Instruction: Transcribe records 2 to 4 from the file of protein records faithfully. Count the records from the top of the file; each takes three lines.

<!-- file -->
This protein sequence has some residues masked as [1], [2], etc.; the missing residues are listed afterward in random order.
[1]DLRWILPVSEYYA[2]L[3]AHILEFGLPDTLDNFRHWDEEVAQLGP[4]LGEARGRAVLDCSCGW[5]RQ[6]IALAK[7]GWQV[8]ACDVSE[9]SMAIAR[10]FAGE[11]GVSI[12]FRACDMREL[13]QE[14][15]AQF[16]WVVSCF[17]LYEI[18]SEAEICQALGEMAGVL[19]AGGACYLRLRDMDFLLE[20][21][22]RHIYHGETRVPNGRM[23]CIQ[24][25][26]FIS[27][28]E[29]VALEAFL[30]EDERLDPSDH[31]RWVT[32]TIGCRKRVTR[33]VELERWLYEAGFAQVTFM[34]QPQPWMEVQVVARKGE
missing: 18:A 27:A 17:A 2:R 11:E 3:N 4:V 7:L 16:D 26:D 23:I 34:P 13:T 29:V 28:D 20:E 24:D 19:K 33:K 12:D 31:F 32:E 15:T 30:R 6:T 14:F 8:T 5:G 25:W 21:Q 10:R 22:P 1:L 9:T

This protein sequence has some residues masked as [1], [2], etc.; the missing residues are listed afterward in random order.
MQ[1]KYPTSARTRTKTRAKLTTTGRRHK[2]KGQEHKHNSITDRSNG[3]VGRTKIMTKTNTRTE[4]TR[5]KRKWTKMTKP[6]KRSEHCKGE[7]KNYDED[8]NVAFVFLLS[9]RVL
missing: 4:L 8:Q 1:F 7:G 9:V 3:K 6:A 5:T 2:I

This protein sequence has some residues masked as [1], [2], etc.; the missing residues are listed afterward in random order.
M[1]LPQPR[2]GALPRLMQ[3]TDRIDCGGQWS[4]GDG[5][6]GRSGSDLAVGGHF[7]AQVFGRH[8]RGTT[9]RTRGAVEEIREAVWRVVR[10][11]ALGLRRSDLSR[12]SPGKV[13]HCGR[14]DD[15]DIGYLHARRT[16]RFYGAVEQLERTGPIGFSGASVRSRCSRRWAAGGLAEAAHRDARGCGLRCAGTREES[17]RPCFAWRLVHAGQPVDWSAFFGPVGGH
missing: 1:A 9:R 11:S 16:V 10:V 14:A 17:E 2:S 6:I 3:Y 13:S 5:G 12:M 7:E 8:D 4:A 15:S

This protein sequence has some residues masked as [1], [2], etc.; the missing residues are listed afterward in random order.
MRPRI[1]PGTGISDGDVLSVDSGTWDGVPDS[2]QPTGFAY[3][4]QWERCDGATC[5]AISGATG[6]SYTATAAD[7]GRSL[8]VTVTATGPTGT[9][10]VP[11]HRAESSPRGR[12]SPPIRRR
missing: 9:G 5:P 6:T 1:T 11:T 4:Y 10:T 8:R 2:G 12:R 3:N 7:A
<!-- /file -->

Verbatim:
This protein sequence has some residues masked as [1], [2], etc.; the missing residues are listed afterward in random order.
MQ[1]KYPTSARTRTKTRAKLTTTGRRHK[2]KGQEHKHNSITDRSNG[3]VGRTKIMTKTNTRTE[4]TR[5]KRKWTKMTKP[6]KRSEHCKGE[7]KNYDED[8]NVAFVFLLS[9]RVL
missing: 4:L 8:Q 1:F 7:G 9:V 3:K 6:A 5:T 2:I

This protein sequence has some residues masked as [1], [2], etc.; the missing residues are listed afterward in random order.
M[1]LPQPR[2]GALPRLMQ[3]TDRIDCGGQWS[4]GDG[5][6]GRSGSDLAVGGHF[7]AQVFGRH[8]RGTT[9]RTRGAVEEIREAVWRVVR[10][11]ALGLRRSDLSR[12]SPGKV[13]HCGR[14]DD[15]DIGYLHARRT[16]RFYGAVEQLERTGPIGFSGASVRSRCSRRWAAGGLAEAAHRDARGCGLRCAGTREES[17]RPCFAWRLVHAGQPVDWSAFFGPVGGH
missing: 1:A 9:R 11:S 16:V 10:V 14:A 17:E 2:S 6:I 3:Y 13:S 5:G 12:M 7:E 8:D 4:A 15:S

This protein sequence has some residues masked as [1], [2], etc.; the missing residues are listed afterward in random order.
MRPRI[1]PGTGISDGDVLSVDSGTWDGVPDS[2]QPTGFAY[3][4]QWERCDGATC[5]AISGATG[6]SYTATAAD[7]GRSL[8]VTVTATGPTGT[9][10]VP[11]HRAESSPRGR[12]SPPIRRR
missing: 9:G 5:P 6:T 1:T 11:T 4:Y 10:T 8:R 2:G 12:R 3:N 7:A